5. Add as many pieces of chicken as will fit comfortably to the pan, and brown well on all sides. Remove pieces to dish as they brown, and add the remaining pieces.
  6. Add all of the vegetables except the chili and garlic to the fat in the pan, and cook on high heat until they begin to caramelize.   
  7. Add the chili and garlic and cook for a minute or two.  Add the bay leaf, thyme, and paprika and mix well.
  8. Add the rice and mix in until it is well coated with the fat, and then saute another minute or two.
  9. Add the tomatoes and cook on high for a few minutes until most of it is absorbed.
  10. Add the broth, along with the accumulated chicken juices (euphemism for fat). Stir the sausage into the rice, arrange the chicken pieces on top, bring to a boil, and cook uncovered over high heat for 5 minutes.
  11. Transfer the pan to the bottom of the oven, and cook for 25 minutes until the liquid is absorbed.  If you would like, you can move it to a higher shelf at the end broil for a few minutes to crisp the chicken skin.
  12. Cover the pan very loosely with foil, and leave in the oven at least 5 minutes.
  13. Serves eight.

Sausage:  This and the tasso ham are the challenges, since there are no real kosher equivalents.  I just leave out the tasso.  One could try pastrami, but the flavors of coriander and mustard seed would be outof place.  I use Lower East Side  brand Spicy Beef and Red Pepper Sausage, made of course in Newark.  It is like a spicy frank, but with coarser meat, and I find it quite tasty.  You could substitute any of the spicy kosher sausages, precooked or otherwise, though I would avoid ones with North African flavors.  Neshama makes a kosher andouille which would probably be very nice, though I am hooked on the LES spicy beef. A semi-dry turkey cubano would also work.

To skin or not to skin? This is really acceptable if you skin the chicken, particularly if you use thighs which are more difficult to overcook.  However, leaving the skin on adds a lot.  Many flavors are fat-soluble, and the extra dose of chicken fat carries the spice very nicely.  The skin, especially if crisped at the end is delectable.  And, finally, much of what we mistake for moisture in food is actually salivation, our own physiological reaction to fat.  Every week I have eaten this dish, I have lost weight, even making it with the skin on.  Your call.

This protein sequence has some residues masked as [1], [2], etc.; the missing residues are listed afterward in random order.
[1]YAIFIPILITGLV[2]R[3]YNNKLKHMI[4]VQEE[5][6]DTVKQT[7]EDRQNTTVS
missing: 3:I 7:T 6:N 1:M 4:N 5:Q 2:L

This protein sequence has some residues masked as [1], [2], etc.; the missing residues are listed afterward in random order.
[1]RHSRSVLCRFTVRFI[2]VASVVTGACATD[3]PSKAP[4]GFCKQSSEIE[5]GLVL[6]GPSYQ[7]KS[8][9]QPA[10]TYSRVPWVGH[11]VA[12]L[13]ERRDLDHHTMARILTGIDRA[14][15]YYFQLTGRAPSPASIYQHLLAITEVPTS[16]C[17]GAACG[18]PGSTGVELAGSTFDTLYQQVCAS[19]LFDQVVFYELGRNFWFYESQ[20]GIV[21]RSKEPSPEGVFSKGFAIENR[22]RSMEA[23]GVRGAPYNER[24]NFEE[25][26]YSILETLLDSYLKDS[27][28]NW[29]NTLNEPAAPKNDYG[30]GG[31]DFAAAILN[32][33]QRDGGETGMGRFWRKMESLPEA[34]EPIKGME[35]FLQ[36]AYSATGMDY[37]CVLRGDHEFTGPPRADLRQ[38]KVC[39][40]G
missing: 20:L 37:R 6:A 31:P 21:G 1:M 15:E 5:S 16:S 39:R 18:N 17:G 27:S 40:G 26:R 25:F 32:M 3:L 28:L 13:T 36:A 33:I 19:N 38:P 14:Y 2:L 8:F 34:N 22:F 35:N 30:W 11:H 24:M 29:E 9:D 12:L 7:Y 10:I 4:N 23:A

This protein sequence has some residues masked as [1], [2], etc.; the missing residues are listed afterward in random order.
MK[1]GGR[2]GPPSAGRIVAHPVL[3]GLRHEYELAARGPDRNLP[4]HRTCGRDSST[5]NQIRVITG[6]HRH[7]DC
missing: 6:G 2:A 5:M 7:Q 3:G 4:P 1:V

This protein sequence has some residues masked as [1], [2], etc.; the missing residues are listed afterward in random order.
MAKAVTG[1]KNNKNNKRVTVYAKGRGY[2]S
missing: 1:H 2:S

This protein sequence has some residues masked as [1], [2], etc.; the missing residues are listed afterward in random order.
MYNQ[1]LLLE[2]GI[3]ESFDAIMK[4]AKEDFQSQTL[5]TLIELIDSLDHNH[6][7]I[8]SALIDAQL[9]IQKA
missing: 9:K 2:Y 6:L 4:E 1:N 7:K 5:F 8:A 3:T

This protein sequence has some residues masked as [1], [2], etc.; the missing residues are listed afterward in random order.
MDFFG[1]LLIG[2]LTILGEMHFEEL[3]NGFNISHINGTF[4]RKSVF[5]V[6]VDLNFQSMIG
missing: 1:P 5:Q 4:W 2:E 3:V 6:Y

Spice mix:  Using a clean coffee grinder reserved for spices, grind fine 3 dried red chili peppers, 1 tablespoon dried thyme,  2 teaspoons each black peppercorns, dried oregano, onion powder, garlic powder, and 1 teaspoon each of sea salt and smoked Spanish paprika.  You will use 2-3 tablespoons for this recipe, and save the rest for other uses.  You could also use a prepared cajun spice mix.

Timing, pans ovens and racks:  The precise timing and method that I have given has worked for a very large skillet a bit deeper than a paella pan, and  rectangular enameled cast iron dish.  It is impossible to be precise here.  Sometimes you just have to go with your good sense and wing it.  The pan should uncovered and be relatively wide relative to its depth. If you like your rice crusty, the bottom of a gas oven works best.  If you don't, or have an electric oven, put it down close near the heat source.